The January 2017 Jobs Report: What It Means for Recruiters
The Bureau of Labor Statistics just published its much anticipated January 2017 Jobs Report. While most news outlets focused on the highlights—227,000 new jobs were added in January, and unemployment in the United States is approaching its lowest rate in nine years—it’s important to look at the full report to get a better sense of how the job market looks in your industry. Doing so will give you a more nuanced sense of hiring, training, and compensation trends—and other best practices—on an industry-by-industry basis.
Here are a few ways you can use the information in the report to your advantage:
Be Open to More Training
The labor market is tightening—the pace of hiring has slowed, despite the increase in number of jobs reported in January. Most of the job gains were concentrated in the retail trade, construction, and financial industries. Small businesses, in particular, are reporting difficulty in finding quality candidates. Nearly 70 percent of HR professionals said that they faced challenges hiring qualified candidates in the current talent market, according to the “New Talent Landscape: Recruiting Difficulty and Skills Shortages,” a June 2016 research report released by the Society for Human Resource Management (SHRM). As a result, many HR professionals are casting a wider net, hiring less experienced people and then investing the time and money to train these new hires themselves.
In fact, nearly two-thirds of small businesses reported that they are spending more time training workers than a year ago, according to a survey conducted by The Wall Street Journal and Vistage International, a San Diego executive advisory group. Conducting in-house training can be costly, but doing so provides you with the ability to ensure consistent training among a group of workers. It can also save you money in the long run by increasing productivity.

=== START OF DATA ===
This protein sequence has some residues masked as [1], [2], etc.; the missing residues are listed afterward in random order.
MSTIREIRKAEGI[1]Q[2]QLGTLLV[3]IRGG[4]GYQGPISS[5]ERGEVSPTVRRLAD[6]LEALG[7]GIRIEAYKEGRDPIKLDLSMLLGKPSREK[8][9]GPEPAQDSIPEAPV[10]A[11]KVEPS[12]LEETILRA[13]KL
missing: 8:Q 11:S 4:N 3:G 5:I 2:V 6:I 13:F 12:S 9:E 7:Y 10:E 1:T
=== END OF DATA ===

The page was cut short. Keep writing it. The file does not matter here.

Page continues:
Opportunity to Increase Diversity
Is one of your goals this year to improve the diversity among your workforce? If so, you’ll benefit in more ways than one by targeting your recruitment efforts toward one of the minority groups listed in the report with higher unemployment. African American adult males, for example, had an over 7 percent seasonally adjusted unemployment rate, as compared to the 4 percent unemployment rate among white males.
Depending on your business, you may want to take advantage of hiring younger, too. The unemployment rate among 16- to 19-year-old African Americans was 26.9 percent, as compared to a 13.2 unemployment rate among white teens. African-American women had a lower unemployment rate—6.7 percent—but it was still higher than the rate of white women ages 20 and older.
Modest Salary Increases on the Rise
Wages have steadily increased in the past few months, meaning you might have to pay more to attract new hires. As Baby Boomers begin to retire and unemployment has decreased, businesses are competing for a smaller pool of workers. Another factor that may have led to the January wage increase: Minimum-wage amounts rose in 19 states.
Salary increases for new hires are still on the modest side. In fact, fewer employers in both the services and manufacturing sectors increased new-hire compensation in December, according to the SHRM Leading Indicators of National Employment report, which was released about a month before the most recent Jobs Report. Only 13 percent of respondents in both sectors said that they increased pay for new hires. For the services sector, that represented a 4.9-point decrease as compared with a year ago. The majority of businesses surveyed said that new-hire compensation remains flat. Overall, wages rose by 2.5 percent as compared to last year, below expectations of 2.7 percent, according to the January Jobs Report.
While the January 2017 Jobs Report offers a big-picture overview of current labor trends, digging deep into industry-specific data is key to ensuring that your hiring, training and compensation practices are aligned with sector-specific growth and opportunities in the coming year.
Photo Credit: visitbasis Flickr via Compfight cc